A new website, bpr3.org, has been set up to highlight peer reviewed research – the process by which academics check each other’s work.
A discussion about ‘peer review’ is ongoing over at Cognitive Daily suggesting science bloggers should use an icon to indicate when they are discussing peer reviewed research. Peer review is simply the system academics use for checking each other’s work. Before research is published in peer reviewed journals it gets sent to other experts in the field to be checked. Peer review is seen as the academic gold standard.
Whether you realise or not, almost all the research I cover here on PsyBlog is peer reviewed. That’s simply because most academic journals I use are peer reviewed. I rely on the reference section at the end of each post to highlight the fact that I’m reporting reputable scientific research. For example, you can see a study has been published in Psychological Science so you know it has been properly checked – or at least it should have been(!).
Dave Munger at Cognitive Daily (and others) argue that it would be useful for readers to see when bloggers are discussing peer-reviewed research. To this end they have set up a website aimed at producing a logo for science bloggers to display. More than that, they aim to aggregate peer-reviewed research so that it can be accessed on one site.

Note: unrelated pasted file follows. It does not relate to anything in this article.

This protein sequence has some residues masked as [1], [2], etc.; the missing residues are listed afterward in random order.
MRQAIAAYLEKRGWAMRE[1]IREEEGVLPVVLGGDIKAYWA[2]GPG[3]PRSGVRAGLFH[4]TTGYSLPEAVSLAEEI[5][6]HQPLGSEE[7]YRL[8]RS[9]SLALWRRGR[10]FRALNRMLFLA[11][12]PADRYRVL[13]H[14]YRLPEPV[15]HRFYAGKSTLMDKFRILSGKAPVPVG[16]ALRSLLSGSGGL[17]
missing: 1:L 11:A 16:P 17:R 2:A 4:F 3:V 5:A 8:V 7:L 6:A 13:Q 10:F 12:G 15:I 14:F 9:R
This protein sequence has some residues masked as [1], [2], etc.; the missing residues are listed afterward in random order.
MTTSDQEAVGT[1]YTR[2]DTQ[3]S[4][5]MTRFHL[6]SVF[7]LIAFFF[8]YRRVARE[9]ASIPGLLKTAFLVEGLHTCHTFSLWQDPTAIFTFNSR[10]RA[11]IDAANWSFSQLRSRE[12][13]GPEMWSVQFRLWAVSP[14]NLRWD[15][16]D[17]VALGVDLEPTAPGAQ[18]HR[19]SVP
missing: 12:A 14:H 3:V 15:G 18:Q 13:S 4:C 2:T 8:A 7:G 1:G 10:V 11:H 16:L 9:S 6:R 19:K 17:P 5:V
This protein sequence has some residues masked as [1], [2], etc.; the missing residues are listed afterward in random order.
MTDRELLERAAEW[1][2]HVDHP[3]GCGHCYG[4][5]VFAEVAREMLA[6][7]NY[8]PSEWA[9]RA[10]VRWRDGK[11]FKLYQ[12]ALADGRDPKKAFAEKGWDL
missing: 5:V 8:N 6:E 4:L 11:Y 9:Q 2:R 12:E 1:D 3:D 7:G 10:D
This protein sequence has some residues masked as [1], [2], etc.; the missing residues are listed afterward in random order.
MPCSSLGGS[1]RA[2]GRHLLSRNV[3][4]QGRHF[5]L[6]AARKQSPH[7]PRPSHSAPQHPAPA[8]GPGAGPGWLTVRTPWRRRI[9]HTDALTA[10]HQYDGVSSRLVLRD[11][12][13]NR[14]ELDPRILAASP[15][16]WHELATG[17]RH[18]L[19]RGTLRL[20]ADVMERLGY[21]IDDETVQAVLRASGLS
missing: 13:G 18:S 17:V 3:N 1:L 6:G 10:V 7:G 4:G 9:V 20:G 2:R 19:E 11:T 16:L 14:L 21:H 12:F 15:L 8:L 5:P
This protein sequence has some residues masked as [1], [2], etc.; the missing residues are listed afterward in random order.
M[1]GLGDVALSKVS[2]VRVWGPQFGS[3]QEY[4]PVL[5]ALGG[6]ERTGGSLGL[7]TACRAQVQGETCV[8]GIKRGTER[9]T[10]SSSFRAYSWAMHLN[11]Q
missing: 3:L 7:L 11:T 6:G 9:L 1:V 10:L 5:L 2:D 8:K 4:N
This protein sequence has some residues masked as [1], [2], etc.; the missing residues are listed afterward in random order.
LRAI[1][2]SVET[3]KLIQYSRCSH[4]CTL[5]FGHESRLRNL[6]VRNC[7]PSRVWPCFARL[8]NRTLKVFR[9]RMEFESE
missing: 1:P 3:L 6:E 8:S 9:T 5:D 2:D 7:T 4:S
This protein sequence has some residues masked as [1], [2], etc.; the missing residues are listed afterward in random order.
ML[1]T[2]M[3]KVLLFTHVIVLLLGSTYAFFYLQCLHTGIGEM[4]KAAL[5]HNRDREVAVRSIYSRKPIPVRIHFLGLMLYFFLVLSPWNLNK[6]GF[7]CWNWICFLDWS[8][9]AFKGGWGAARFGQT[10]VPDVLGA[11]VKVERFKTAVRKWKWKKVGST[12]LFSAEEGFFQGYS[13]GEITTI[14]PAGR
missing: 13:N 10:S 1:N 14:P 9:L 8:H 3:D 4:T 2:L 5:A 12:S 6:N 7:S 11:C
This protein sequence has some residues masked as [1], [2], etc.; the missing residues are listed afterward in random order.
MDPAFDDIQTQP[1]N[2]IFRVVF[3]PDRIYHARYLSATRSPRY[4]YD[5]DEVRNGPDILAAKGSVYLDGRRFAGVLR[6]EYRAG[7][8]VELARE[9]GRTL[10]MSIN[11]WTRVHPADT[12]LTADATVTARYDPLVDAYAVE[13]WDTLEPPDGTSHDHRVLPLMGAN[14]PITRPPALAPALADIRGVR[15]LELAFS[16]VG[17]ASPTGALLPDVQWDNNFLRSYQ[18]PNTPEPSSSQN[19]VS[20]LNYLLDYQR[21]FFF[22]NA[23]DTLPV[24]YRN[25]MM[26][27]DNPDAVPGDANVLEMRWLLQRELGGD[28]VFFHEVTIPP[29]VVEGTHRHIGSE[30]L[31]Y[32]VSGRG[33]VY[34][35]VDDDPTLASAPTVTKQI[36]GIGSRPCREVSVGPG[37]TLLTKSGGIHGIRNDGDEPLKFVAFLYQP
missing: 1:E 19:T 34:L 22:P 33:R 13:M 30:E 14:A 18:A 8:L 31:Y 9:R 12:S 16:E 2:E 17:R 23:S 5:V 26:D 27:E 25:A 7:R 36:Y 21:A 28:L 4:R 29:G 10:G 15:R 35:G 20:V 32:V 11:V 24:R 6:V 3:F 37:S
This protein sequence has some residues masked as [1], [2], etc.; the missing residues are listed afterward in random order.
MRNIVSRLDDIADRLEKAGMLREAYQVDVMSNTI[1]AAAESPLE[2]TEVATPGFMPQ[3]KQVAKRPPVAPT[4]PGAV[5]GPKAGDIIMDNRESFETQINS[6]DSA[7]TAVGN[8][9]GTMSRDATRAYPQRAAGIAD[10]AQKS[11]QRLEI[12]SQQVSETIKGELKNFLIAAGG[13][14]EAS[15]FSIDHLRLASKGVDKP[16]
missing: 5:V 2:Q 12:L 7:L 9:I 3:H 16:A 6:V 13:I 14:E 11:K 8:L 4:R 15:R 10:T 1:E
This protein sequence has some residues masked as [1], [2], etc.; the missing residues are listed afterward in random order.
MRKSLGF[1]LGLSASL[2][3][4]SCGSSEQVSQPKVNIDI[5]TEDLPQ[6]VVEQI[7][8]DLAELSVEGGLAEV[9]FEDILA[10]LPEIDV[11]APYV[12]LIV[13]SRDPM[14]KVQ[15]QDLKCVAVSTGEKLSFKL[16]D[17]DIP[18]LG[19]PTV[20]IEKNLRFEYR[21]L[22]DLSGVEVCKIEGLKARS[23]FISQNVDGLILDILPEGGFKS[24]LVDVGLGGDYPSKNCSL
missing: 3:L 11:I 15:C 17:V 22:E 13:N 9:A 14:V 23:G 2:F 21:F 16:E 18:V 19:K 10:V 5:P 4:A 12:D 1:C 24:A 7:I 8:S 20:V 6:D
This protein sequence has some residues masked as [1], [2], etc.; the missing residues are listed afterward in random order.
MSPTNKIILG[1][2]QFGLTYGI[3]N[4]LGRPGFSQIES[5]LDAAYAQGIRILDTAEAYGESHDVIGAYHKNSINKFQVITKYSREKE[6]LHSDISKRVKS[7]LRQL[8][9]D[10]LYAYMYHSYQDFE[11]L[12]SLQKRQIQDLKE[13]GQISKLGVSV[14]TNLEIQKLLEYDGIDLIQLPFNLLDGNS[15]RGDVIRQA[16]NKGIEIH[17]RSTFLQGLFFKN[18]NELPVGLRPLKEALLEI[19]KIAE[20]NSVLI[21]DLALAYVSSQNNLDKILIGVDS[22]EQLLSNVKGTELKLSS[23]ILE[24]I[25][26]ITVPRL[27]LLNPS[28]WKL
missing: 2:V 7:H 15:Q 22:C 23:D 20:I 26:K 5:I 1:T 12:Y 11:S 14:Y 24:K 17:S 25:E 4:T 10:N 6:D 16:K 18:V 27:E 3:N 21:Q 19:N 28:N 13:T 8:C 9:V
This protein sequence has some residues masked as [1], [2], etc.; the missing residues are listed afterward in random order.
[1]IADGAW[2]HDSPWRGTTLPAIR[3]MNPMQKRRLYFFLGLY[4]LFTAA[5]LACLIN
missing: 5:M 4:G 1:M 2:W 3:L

Dave argues this site and logo will help to distinguish peer-reviewed research from ‘scholarship by press release’ – the process by which many journalists (and bloggers) simply regurgitate press releases without looking at the original research.
Cabiblog, meanwhile, points out that some fantastic, rigorous scientific research is published outside peer reviewed journals.
Post your views
I’d be very interested in your views on this. I know many of you are academics and students and so will be familiar with, or at least aware of, the peer review process. But what about those who aren’t familiar with this – does a reference section convince you the research is kosher? Does the phrase ‘peer review’ mean anything to you?
Published: 16 August 2007